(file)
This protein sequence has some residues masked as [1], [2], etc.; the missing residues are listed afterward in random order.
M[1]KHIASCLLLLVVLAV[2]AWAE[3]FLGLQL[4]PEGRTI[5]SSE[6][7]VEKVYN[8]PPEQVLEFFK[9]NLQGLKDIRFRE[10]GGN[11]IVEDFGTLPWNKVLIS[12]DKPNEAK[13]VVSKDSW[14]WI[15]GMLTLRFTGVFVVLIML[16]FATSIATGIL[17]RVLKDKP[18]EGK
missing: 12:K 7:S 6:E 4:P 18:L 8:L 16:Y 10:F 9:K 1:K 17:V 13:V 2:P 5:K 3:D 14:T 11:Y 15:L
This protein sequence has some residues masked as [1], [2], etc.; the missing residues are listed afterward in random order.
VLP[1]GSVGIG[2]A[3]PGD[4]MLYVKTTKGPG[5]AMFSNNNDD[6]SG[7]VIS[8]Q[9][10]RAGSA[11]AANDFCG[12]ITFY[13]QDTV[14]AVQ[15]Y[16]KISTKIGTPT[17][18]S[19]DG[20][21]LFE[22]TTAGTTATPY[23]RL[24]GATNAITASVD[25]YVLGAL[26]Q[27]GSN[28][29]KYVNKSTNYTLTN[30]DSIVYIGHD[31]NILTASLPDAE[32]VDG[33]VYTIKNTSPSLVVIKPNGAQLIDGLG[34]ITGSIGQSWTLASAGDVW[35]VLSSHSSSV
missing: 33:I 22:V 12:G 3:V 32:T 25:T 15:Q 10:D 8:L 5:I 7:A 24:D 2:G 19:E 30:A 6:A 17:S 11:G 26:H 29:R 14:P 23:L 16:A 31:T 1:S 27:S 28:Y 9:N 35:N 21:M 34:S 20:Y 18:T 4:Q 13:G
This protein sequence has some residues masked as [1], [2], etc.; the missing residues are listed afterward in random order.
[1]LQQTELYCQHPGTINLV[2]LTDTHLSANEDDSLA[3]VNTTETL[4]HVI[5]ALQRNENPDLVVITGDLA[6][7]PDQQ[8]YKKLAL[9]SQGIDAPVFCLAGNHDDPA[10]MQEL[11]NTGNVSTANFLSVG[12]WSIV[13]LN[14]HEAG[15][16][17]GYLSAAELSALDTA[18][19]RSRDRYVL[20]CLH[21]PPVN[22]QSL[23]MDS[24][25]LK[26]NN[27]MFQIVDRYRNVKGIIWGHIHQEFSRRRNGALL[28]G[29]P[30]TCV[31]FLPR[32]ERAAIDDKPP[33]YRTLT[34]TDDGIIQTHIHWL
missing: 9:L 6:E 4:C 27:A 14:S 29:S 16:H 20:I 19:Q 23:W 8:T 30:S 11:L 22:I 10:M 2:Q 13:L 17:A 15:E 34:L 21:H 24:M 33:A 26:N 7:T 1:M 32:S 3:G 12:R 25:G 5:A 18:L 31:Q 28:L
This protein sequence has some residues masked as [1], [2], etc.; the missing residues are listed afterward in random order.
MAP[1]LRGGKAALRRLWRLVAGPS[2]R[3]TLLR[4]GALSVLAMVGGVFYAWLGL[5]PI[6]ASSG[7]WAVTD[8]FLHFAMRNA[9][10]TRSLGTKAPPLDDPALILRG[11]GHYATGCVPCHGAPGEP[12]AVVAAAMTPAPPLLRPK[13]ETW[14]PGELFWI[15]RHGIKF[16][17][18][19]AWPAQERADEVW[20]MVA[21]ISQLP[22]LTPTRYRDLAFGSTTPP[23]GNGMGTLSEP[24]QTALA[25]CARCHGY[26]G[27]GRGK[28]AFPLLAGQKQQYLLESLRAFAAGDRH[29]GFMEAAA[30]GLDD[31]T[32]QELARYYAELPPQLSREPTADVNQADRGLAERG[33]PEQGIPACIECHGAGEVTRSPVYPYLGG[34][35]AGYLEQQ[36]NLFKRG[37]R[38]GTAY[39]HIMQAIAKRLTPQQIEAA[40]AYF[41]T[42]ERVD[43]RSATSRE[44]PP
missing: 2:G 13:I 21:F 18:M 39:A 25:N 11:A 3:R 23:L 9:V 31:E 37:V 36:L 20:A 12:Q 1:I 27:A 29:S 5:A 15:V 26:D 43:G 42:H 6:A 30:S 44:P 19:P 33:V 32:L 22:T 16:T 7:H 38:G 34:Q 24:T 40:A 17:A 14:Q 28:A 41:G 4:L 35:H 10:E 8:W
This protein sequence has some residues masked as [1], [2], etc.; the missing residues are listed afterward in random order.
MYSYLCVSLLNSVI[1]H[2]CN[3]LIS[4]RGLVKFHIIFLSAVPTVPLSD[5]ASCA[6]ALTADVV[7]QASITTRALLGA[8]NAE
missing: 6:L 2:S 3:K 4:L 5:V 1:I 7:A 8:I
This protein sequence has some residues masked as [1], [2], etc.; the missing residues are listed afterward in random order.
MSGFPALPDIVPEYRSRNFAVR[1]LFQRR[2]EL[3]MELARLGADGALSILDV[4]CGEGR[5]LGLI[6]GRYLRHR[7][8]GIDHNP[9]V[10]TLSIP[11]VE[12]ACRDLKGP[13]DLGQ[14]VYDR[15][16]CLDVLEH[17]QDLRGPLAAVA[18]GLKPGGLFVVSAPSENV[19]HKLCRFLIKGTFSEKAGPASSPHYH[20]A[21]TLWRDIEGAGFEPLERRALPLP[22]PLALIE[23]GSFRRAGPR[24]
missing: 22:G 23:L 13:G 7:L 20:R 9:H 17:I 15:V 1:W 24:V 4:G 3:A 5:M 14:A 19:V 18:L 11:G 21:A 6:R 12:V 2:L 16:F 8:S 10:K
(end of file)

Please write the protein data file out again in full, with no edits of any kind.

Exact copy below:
This protein sequence has some residues masked as [1], [2], etc.; the missing residues are listed afterward in random order.
M[1]KHIASCLLLLVVLAV[2]AWAE[3]FLGLQL[4]PEGRTI[5]SSE[6][7]VEKVYN[8]PPEQVLEFFK[9]NLQGLKDIRFRE[10]GGN[11]IVEDFGTLPWNKVLIS[12]DKPNEAK[13]VVSKDSW[14]WI[15]GMLTLRFTGVFVVLIML[16]FATSIATGIL[17]RVLKDKP[18]EGK
missing: 12:K 7:S 6:E 4:P 18:L 8:L 16:Y 10:F 9:K 1:K 17:V 13:V 2:P 5:K 3:D 14:T 11:Y 15:L
This protein sequence has some residues masked as [1], [2], etc.; the missing residues are listed afterward in random order.
VLP[1]GSVGIG[2]A[3]PGD[4]MLYVKTTKGPG[5]AMFSNNNDD[6]SG[7]VIS[8]Q[9][10]RAGSA[11]AANDFCG[12]ITFY[13]QDTV[14]AVQ[15]Y[16]KISTKIGTPT[17][18]S[19]DG[20][21]LFE[22]TTAGTTATPY[23]RL[24]GATNAITASVD[25]YVLGAL[26]Q[27]GSN[28][29]KYVNKSTNYTLTN[30]DSIVYIGHD[31]NILTASLPDAE[32]VDG[33]VYTIKNTSPSLVVIKPNGAQLIDGLG[34]ITGSIGQSWTLASAGDVW[35]VLSSHSSSV
missing: 33:I 22:V 12:G 3:V 32:T 25:T 15:Q 10:D 8:L 5:I 7:A 24:D 2:G 19:E 30:A 6:A 17:S 11:G 26:H 29:R 14:P 23:L 16:A 31:T 1:S 27:S 28:Y 9:N 35:N 21:M 34:S 20:Y 18:T 4:Q 13:G
This protein sequence has some residues masked as [1], [2], etc.; the missing residues are listed afterward in random order.
[1]LQQTELYCQHPGTINLV[2]LTDTHLSANEDDSLA[3]VNTTETL[4]HVI[5]ALQRNENPDLVVITGDLA[6][7]PDQQ[8]YKKLAL[9]SQGIDAPVFCLAGNHDDPA[10]MQEL[11]NTGNVSTANFLSVG[12]WSIV[13]LN[14]HEAG[15][16][17]GYLSAAELSALDTA[18][19]RSRDRYVL[20]CLH[21]PPVN[22]QSL[23]MDS[24][25]LK[26]NN[27]MFQIVDRYRNVKGIIWGHIHQEFSRRRNGALL[28]G[29]P[30]TCV[31]FLPR[32]ERAAIDDKPP[33]YRTLT[34]TDDGIIQTHIHWL
missing: 9:L 6:E 4:C 27:A 14:S 29:S 16:H 20:I 19:Q 23:W 8:T 30:S 11:L 22:I 10:M 2:Q 13:L 17:A 15:E 34:L 21:H 24:M 33:A 26:N 7:T 1:M 32:S 3:G 12:R 25:G 5:A 18:L 31:Q 28:L
This protein sequence has some residues masked as [1], [2], etc.; the missing residues are listed afterward in random order.
MAP[1]LRGGKAALRRLWRLVAGPS[2]R[3]TLLR[4]GALSVLAMVGGVFYAWLGL[5]PI[6]ASSG[7]WAVTD[8]FLHFAMRNA[9][10]TRSLGTKAPPLDDPALILRG[11]GHYATGCVPCHGAPGEP[12]AVVAAAMTPAPPLLRPK[13]ETW[14]PGELFWI[15]RHGIKF[16][17][18][19]AWPAQERADEVW[20]MVA[21]ISQLP[22]LTPTRYRDLAFGSTTPP[23]GNGMGTLSEP[24]QTALA[25]CARCHGY[26]G[27]GRGK[28]AFPLLAGQKQQYLLESLRAFAAGDRH[29]GFMEAAA[30]GLDD[31]T[32]QELARYYAELPPQLSREPTADVNQADRGLAERG[33]PEQGIPACIECHGAGEVTRSPVYPYLGG[34][35]AGYLEQQ[36]NLFKRG[37]R[38]GTAY[39]HIMQAIAKRLTPQQIEAA[40]AYF[41]T[42]ERVD[43]RSATSRE[44]PP
missing: 2:G 13:I 21:F 18:M 39:A 25:N 11:A 3:R 23:L 9:V 31:E 37:V 36:L 20:A 12:Q 1:I 27:A 29:S 5:A 15:V 26:D 43:G 42:H 6:A 30:S 44:P 19:P 33:V 32:L 22:T 16:T 7:H 38:G 34:Q 24:T 40:A 17:A 14:Q 28:A 41:G 4:L 35:H 10:E 8:W
This protein sequence has some residues masked as [1], [2], etc.; the missing residues are listed afterward in random order.
MYSYLCVSLLNSVI[1]H[2]CN[3]LIS[4]RGLVKFHIIFLSAVPTVPLSD[5]ASCA[6]ALTADVV[7]QASITTRALLGA[8]NAE
missing: 6:L 2:S 3:K 4:L 5:V 1:I 7:A 8:I
This protein sequence has some residues masked as [1], [2], etc.; the missing residues are listed afterward in random order.
MSGFPALPDIVPEYRSRNFAVR[1]LFQRR[2]EL[3]MELARLGADGALSILDV[4]CGEGR[5]LGLI[6]GRYLRHR[7][8]GIDHNP[9]V[10]TLSIP[11]VE[12]ACRDLKGP[13]DLGQ[14]VYDR[15][16]CLDVLEH[17]QDLRGPLAAVA[18]GLKPGGLFVVSAPSENV[19]HKLCRFLIKGTFSEKAGPASSPHYH[20]A[21]TLWRDIEGAGFEPLERRALPLP[22]PLALIE[23]GSFRRAGPR[24]
missing: 22:G 23:L 13:G 7:L 20:R 9:H 17:I 15:V 1:W 24:V 4:G 3:A 5:M 14:A 19:V 18:L 11:G 21:A 6:R 12:V 2:L 16:F 8:S 10:K